Monday, September 1, 2014

The Vineyards of the Langhe

Langhe, Italy (August 4, 2014)

Don't trust the GPS. One would think that I would know well the area in the south of Piedmont where my family is from. After all I have lived there for many years, and spent many summers in a little valley where the Alps starts, right at the head of the wine region of Piedmont. Yet, when at the end of the long drive from Trieste, Waze decided that we should get off the road to take a "shortcut" through the hills, I decided that technology must trump memories. Sure as hell, we found ourselves in the middle of the Langhe, in pitch dark, driving on roads getting ever smaller and steeper.

Vineyards in the Langhe
The Langhe are the wine region at the south of Torino, where the finest wines of Piemonte are produced (and the more-precious-than-their-weight-in-gold white truffles are found). Traveling through the area is like reading through a restaurant wine list: Barolo, Barbaresco, Neive... all little towns on the top of a hill, with a castle, a church and vineyards producing the unique wines carrying the local toponyms in their names. To those famous wines one should add the least known ones, among which the red Dolcetto and the white Arneis, which I actually prefer to their better known brethrens. The center of the Langhe is Alba, a pre-roman town that became a free city during the late middle ages, and was a center of fierce resistance against the german occupying forces in WWII. Cesare Pavese, one of my favorite writers, was from Santo Stefano Belbo, one of the centers in the area. My family has also their roots in the Langhe, with my paternal grandparents born in Bra and Cherasco. On the other side of the river Tanaro these two small centers are in sight of La Morra, an ancient village where the Nebiolium (Nebbiolo) wine was already grown in roman times. It is said that the vineyards were so highly regarded that the penalty for cutting down a vine were as severe as hanging, or having the offending hand amputated.

My only regret of getting lost in the finest wine area in Italy was that it was the middle of the night, and in full darkness we could not enjoy the beautiful vistas of the region (recently declared UNESCO World Heritage Site), nor the wines or the food. This was however to be remedied just a few days later, when we went back to the area on a wine expedition.

Mr. Drocco and his dogs
The attitude I was taught as a kid with respect to alcohol consumption, is that you drink wine for its flavour, not because of its inebriating qualities. A corollary of this is that there is no point in drinking crap wine: you go for quality. While in the US that would be synonym with expensive, in Italy it rather means that you only drink the wine from a producer you trust. That often means going to the source. The trusted vineyard of my family is a friend of my father, Mr. Renzo Drocco. A small family business, his production is mostly sold to local restaurants. And to a few friends. So, the next day after getting lost at night in the hills of the Langhe, we did the same route in reverse, in full daylight, to Mr. Drocco vineyards in Rodello. You can see the landscape in the area in this post's photos: rows after rows of vines, owned by small producers that strive for quality, rather than quantity. You can see him in the little photo on the right, in the cellar where his wine matures, and where he offered us a taste of his wines accompanied by a fresh slice of his own excellent salami (the latter explains the laser-focused attention of the two very interested pooches in the photo).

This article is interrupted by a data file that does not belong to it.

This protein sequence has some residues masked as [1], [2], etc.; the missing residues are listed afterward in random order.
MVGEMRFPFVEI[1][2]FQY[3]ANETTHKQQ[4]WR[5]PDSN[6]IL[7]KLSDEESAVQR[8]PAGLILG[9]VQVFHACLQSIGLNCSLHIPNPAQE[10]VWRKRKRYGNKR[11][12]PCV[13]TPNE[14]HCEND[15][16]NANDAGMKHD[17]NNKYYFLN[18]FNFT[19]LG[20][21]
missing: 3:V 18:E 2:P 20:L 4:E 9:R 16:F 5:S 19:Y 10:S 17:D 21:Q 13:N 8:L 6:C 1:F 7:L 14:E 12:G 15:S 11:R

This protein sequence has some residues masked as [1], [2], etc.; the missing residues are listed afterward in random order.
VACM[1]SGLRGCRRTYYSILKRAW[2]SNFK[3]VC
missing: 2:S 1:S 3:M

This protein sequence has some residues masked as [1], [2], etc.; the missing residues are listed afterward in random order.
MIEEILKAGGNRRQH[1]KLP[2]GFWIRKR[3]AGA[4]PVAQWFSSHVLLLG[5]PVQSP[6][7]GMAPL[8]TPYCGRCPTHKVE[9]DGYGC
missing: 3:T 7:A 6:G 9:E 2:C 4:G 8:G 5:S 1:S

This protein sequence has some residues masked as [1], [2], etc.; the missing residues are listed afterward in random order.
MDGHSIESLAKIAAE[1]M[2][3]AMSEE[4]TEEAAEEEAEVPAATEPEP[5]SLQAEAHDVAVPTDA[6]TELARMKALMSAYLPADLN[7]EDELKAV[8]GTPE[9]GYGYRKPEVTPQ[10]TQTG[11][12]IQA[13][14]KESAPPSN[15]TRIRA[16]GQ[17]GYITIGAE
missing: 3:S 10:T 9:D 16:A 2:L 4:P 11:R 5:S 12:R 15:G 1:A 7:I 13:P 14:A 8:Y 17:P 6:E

As I am writing this post, now that I am back in Iowa, one of his bottles is on the table, in front of me. A bottle of Arneis, a highly perfumed wine with the aroma of apricot, peaches and pears, sometimes called "Nebbiolo bianco". In the local dialect, Arneis means "little rascal", and refer to the difficulty in properly growing the vine. An art that Mr. Drocco has mastered to perfection.

Langhe, Italy (August 4, 2014)

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